Monday, March 3, 2014

Cold Truth Can Be A Bear

What's happening both inside the U.S., and around the world in the Ukraine, is a bear of a situation today.

Here at home, the Eastern half of the country, from Kansas and Oklahoma to Washington, DC, and northward up the Atlantic Coast, began experiencing what is hopefully the last blast of bitter cold and snow this weekend. The predicted snowstorm in Washington, DC today already gave Congress yet another excuse for not doing anything, as the nation's capitol is almost completely shut down today. To say this weather is a bear is a serious understatement - at least from the half of the country that's had more than its fair share of winter this year.

What's happening abroad, however, is a whole different kind of bear - a Russian bear, specifically, that some journalists like Russian experts Julia Ioffe and Fred Kaplan have been expecting for some time.

In case you missed the news this past weekend, Russia invaded Eastern Ukraine, an area of the world current Russian President Vladimir Putin has never really acknowledged was its own nation. That invasion - in the wake of the Winter Olympics and just before the start of the Paralympic Winter Games - also happened in the midst of a Ukrainian uprising, which has included the ouster of their most recent corrupt President, and a revolt against the interim government by Ukrainians in the Western half of Ukraine, centered in the Crimean region.

Another way to put it might be that Russia has finally gotten into the geopolitical game Vladimir Putin has been itching to enter for years - and now, they're playing keep-away with the future of the Ukraine.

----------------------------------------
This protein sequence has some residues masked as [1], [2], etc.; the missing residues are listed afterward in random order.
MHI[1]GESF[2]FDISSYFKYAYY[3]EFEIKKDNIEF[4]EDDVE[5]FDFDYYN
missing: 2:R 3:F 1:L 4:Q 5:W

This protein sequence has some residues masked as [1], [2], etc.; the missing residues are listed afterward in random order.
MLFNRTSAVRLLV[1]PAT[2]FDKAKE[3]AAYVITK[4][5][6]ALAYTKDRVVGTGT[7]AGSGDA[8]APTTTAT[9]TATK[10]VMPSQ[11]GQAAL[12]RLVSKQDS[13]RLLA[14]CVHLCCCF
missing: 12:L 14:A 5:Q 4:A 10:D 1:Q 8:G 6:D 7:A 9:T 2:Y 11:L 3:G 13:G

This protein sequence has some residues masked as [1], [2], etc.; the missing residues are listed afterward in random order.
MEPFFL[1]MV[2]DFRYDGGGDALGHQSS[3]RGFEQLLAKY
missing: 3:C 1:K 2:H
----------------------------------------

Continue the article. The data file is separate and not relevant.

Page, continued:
Worldwide political reactions, and those in the U.S. especially, have been so textbook typical, Kevin Drum of Mother Jones outlined many of those events Saturday morning, before most of of them had occured.

From Putin's belligerence, to Republicans demanding the U.S. do something (Anything but send troops, of course - it's an election year), to President Obama denouncing Putin's actions and calling Putin on the phone, to journalists admitting the truth that America's options to force Russia to do anything are extremely limited, Drum nailed exactly the series of events that have been happening this weekend.

What Drum said of course, could be summed up simply: There's nothing truly unexpected about these circumstances. Indeed, as we already mentioned, Julia Ioffe notes that most of the West should have seen this coming long ago. Vladimir Putin has always been pessimistic, opportunistic, and hungry to return Russia effectively to the size, scope, and nature it was during the heyday of the Soviet Union.

As Sam Tannenhaus and others wrote about over the weekend, many in the political media are once again referring to the Cold War and thinking of this latest action as a whole new chapter in the long standoff between Moscow and Washington, DC. As Tannenhaus also makes clear, however, thinking of this new conflict in that framework - and indeed thinking of the original Cold War through that prism - is a mistake.

The Ukrainian conflict going on now is no more a controlled proxy war between the West and Russia than Syria is. Like Syria, the people of the Ukraine have complex loyalties, generated over many, many hundreds of years, and no one truly knows what differing groups of nominally Ukrainian people will do.

While the Russian bear can and will play keep-away with the future of Ukranians for the immediate future, the cold, messy, ugly truth is that - regardless of what either Russia or the U.S. does - Ukrainians can and will make their own decisions as to their ultimate future.

Sometimes the bear bites first - but someday, likely soon, Ukrainians WILL bite back. To think all Ukrainians will simply side with Russia at the threat of Russia's military is to ignore everything that has happened in that region over the last thirty years.

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